Back house employees Taylor Talley and Andrew Lyon form dough into loaves while Ryleigh Butler wraps dough in plastic and Christina Mariola prepares apple pie crusts at Brimfield Bread Oven. Michael Indriolo/The Portager
Brimfield Bread Oven will still serve Thanksgiving delights despite losing part of its roof
The bakery has taken on a social mission to feed Portage County.
Brimfield Bread Oven’s wood-fired oven is still burning despite the pandemic shuttering small businesses across the country — and despite the roof literally coming off.
As the team prepared for hundreds of orders and long hours for Thanksgiving week, all that was thrown into question when last weekend’s wind storm swept up part of the bakery’s roof. Brimfield Bread Oven owners Jud and Genevieve Smith sent an email out Monday telling customers they couldn’t yet promise they’d be open. But after assessing the damage, they determined everything will go ahead mostly like usual: The scents of fresh apple pies and decorative loaves, Thanksgiving menu specials, will soon waft through the bakery during, by far, its busiest week of the year.
The storm blew off the top layers of roofing above the front counter and waiting area. The interior ceiling’s sheet metal is still protecting the counter from the elements, and the Portage County Health Department said the bakery could continue operating with a tarp covering the roof. The kitchen, oven and order sorting area were all spared.
Jud said he doesn’t have to cover the cost of repairing the roof. He and Genevieve rent the building, so their landlord will have to fix it.
For Thanksgiving week, the bakery will be open Tuesday and Wednesday for pre-order pickup from 3 p.m. to 7 p.m. and drive-up service from 9 a.m. to 7 p.m. Pre-orders close Monday at noon, or when they run out. For now, Smith said he anticipates more than 200 Thanksgiving orders, which translates to a few thousand individual items and roughly 12 consecutive hours of baking.
Jud said he enjoys working that hard. In spite of his roof damage, he and Genevieve remained positive.
“She and I both have a good attitude about it,” he said. “This stuff just happens. You don’t have any control over it.”
That attitude seemed to extend to the global pandemic as well. Since their indoor seating area closed when Gov. Mike DeWine first issued a shelter-in-place order in March, the Smiths found a way to support their community. They have consistently stocked a free bread bin outside Brimfield Bread Oven’s front door. It’s there almost every day, and anyone can discretely take from it.
“That’s kind of, I think, the community role of baker,” Smith said. “You’re supposed to be a food provider. And if your community is struggling, time to find some more creative ways to get the food out there.”
Jud met Genevieve while studying at Kent State. Around that same time, 2008, he got into baking by chance, he said. Financial stress drove him to pick up a part-time job working the front counter at Great Lakes Baking Company in Hudson. A baker called in sick one day, and his boss, needing help, asked him to chip in. But it wasn’t easy, he said.
“I sucked at it,” Smith said. “But I loved it. I had a blast doing it, and I really wanted to get more involved in the making side of things. And that was it, man. I really caught the bug.”
He dropped out of college and pivoted his life toward this newfound passion, he said. In 2010, he and Genevieve moved to Vermont and began working for King Arthur Flour. They read books and took classes to hone their craft until they ended up back in Brimfield four years later, where they started a bakery in their home.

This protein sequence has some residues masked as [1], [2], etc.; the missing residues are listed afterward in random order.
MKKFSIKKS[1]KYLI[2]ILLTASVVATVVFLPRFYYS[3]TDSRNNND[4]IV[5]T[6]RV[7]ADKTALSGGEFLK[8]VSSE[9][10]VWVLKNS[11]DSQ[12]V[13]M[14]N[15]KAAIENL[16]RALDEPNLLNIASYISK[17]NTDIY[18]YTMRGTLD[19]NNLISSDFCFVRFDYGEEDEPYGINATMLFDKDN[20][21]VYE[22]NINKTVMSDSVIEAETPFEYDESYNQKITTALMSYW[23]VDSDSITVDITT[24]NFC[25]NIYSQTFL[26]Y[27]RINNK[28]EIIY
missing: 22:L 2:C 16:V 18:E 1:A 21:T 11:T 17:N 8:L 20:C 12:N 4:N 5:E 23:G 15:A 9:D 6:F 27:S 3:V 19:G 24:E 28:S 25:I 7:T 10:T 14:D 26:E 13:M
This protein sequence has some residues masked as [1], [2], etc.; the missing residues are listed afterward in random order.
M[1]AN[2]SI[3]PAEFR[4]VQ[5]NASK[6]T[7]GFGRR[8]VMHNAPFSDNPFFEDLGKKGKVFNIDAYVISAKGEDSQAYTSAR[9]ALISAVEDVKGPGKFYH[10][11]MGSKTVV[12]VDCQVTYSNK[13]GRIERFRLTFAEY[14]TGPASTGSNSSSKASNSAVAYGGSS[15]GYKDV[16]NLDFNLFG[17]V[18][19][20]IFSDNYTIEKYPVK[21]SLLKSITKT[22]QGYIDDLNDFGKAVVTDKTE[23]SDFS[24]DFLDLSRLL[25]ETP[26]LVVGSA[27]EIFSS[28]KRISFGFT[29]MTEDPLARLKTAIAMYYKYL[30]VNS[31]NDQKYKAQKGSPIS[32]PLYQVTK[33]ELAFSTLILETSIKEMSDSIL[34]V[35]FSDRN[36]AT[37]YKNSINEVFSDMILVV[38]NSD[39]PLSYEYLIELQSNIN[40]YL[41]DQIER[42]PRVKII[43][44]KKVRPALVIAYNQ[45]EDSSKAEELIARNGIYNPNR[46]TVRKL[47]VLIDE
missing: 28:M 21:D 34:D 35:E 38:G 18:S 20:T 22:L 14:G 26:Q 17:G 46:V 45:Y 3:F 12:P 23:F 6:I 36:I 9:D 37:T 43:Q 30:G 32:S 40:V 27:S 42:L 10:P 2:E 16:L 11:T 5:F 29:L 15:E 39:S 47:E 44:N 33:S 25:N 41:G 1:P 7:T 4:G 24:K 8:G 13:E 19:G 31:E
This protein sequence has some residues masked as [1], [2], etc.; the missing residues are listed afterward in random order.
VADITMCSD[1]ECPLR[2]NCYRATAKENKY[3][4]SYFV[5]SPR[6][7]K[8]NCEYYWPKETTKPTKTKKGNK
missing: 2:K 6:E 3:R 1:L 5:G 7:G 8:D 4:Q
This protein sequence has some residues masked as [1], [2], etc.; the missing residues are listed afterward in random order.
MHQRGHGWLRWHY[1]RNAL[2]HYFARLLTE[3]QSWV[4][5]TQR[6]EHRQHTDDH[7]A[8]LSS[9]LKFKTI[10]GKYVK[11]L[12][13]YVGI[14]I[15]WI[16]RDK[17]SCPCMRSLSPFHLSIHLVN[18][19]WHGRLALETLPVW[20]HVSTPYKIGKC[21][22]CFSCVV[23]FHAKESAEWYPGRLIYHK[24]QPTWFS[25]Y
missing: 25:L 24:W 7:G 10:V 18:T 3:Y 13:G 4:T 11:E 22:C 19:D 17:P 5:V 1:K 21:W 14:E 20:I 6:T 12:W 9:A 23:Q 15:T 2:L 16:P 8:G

Smith said his wife especially had always wanted to own a business, and their blossoming interest in baking helped realize that dream. Two years and a $22,722 Kickstarter campaign later, Brimfield Bread Oven opened its doors and has since become a local staple for pizza nights and business meetings (pre-pandemic, of course). Smith said he felt like he’d been handed a Mercedes when he first stepped into his new bakery. He felt accomplished, he said, but anxious.
Although Smith didn’t get a Mercedes, he got a baker’s equivalent. He hired a stone mason to build him a one-of-a-kind, wood-fired oven. It may not have “new, slick tech,” he said, but it lends his bakery character. Baking with wood-fired ovens dates back centuries.
“There’s kind of a resilience to these methods of making food,” he said. “There’s very little that can go wrong or break. It’s really all about your own skill and knowledge with the tool. … And for me, personally, that’s really easy to at least wrap my head around. I know if something went wrong, it was probably something I did.”
Since its inception, Brimfield Bread Oven has consistently sourced the ingredients it can from local farmers. Smith buys spelt and rye from Twin Peaks Farm in West Salem and Stutzman Farms in Millersburg. Doing so cuts steps, like excessive transportation, out of the process, Smith said, optimizing his company’s resource consumption.
“There’s a communication element there,” Smith said. “You can talk to the person actually doing the farming or the milling of your flour and give them feedback and customize things if you need to.”
People appreciate that quality control, Smith said. It solidifies Brimfield Bread Oven’s reputation as a place for both comfort food and nutrition, he said, but to some, it’s more than that.
“Before the pandemic when we had to close our seating area, it was a really nice community gathering place,” Smith said. “I mean, people would have business meetings in our seating area, people come for coffee with friends, pizza night was always booming out there. So it was kind of a fun little social gathering place for people.”
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